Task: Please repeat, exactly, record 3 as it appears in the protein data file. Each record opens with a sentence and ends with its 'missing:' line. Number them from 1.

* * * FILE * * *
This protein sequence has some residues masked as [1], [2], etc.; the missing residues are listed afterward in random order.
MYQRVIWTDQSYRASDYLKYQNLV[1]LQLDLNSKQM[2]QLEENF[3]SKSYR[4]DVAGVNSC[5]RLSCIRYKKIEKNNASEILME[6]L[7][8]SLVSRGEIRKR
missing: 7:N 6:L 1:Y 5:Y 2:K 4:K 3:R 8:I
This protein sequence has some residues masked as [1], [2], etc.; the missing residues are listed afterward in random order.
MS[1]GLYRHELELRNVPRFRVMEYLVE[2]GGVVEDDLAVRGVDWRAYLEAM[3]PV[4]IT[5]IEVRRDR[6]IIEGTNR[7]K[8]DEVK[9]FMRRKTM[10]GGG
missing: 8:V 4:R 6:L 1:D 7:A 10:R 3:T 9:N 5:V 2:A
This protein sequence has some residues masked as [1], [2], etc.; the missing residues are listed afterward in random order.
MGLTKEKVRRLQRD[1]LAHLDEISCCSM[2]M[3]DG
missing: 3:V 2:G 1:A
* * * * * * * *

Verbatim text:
This protein sequence has some residues masked as [1], [2], etc.; the missing residues are listed afterward in random order.
MGLTKEKVRRLQRD[1]LAHLDEISCCSM[2]M[3]DG
missing: 3:V 2:G 1:A